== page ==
NEW YORK (Reuters) - Eastman Kodak Co EK.N sees a possible return to sales growth in 2010, as its digital printing and licensing businesses improve and declines in its shrinking film business moderate, the company said on Thursday.
Kodak, which has been shifting its focus to digital products and services as demand for traditional cameras and film slip, said it expects digital revenue growth of 5 percent to 9 percent for the year, with overall revenue flat to up 1 percent.
That would be a vast improvement from 2009, when the company’s revenue fell 19 percent to $7.6 billion. Kodak’s 2010 outlook of $7.5 billion to $7.7 billion compares with analysts’ view of $7.65 billion, according to Thomson Reuters I/B/E/S.
Despite the company’s optimism, Kodak shares dropped 10 percent on Thursday, apparently buckling after soaring 61 percent over the past month.
The company’s plans are also long-term in nature, and may not produce a profit in 2010. Kodak said it expects to post results this year that range from a loss from continuing operations of $50 million to a profit of $50 million.
Ink revenues should more than double in the year, providing a significant boost to digital sales, and the company is expanding into the market for small offices and will offer personalized printing services, such as catalogs.
Other new initiatives include providing souvenir imaging services at theme parks and using its expertise with specialty chemicals to make dyes and inks for the fragrance market.
It added that it sees stable performance and a continued solid cash contribution from its movie industry segment and moderation in the industry decline rate across its traditional film product lines.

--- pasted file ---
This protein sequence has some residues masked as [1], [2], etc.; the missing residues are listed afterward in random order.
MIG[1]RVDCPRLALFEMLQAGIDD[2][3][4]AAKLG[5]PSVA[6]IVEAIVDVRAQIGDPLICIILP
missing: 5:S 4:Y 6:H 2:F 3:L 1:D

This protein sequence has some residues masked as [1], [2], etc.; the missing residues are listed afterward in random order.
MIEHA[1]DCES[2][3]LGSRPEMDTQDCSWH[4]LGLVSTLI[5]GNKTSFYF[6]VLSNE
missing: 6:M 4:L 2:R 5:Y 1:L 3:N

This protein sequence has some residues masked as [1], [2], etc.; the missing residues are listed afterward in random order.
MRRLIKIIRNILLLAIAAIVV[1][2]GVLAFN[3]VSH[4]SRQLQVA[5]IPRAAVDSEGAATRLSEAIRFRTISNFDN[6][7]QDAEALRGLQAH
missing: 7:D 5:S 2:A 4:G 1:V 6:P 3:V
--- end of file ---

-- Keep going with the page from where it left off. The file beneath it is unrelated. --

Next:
Kodak said it sees revenue for its traditional segment, which includes film, paper and movies, falling 14 percent to 18 percent in 2010 after falling 24 percent in 2009.
The outlook was delivered at Kodak’s annual investor meeting on Thursday, one week after it posted better-than-expected fourth-quarter results.
The report proved the strength of its patent licensing and sales of consumer inkjet printers, but showed that traditional film and printer paper revenue -- still a large part of the total -- continues to slip.
In October, the company said it sees licensing revenue averaging at least $250 million to $350 million each year for the next several years. Kodak will reap another $450 million this year from Samsung alone, under their licensing agreement.
Kodak -- which completed in 2008 an expensive four-year restructuring that transformed it into a maker of digital photography products and printers and halved its workforce -- said it sees total revenue in 2012 of $8.0 billion to $8.5 billion, with digital systems delivering up to $7.0 billion.
Kodak shares fell 69 cents to $6.14 in late morning trading on the New York Stock Exchange.
Reporting by Franklin Paul, editing by Maureen Bavdek and Gerald E. McCormick
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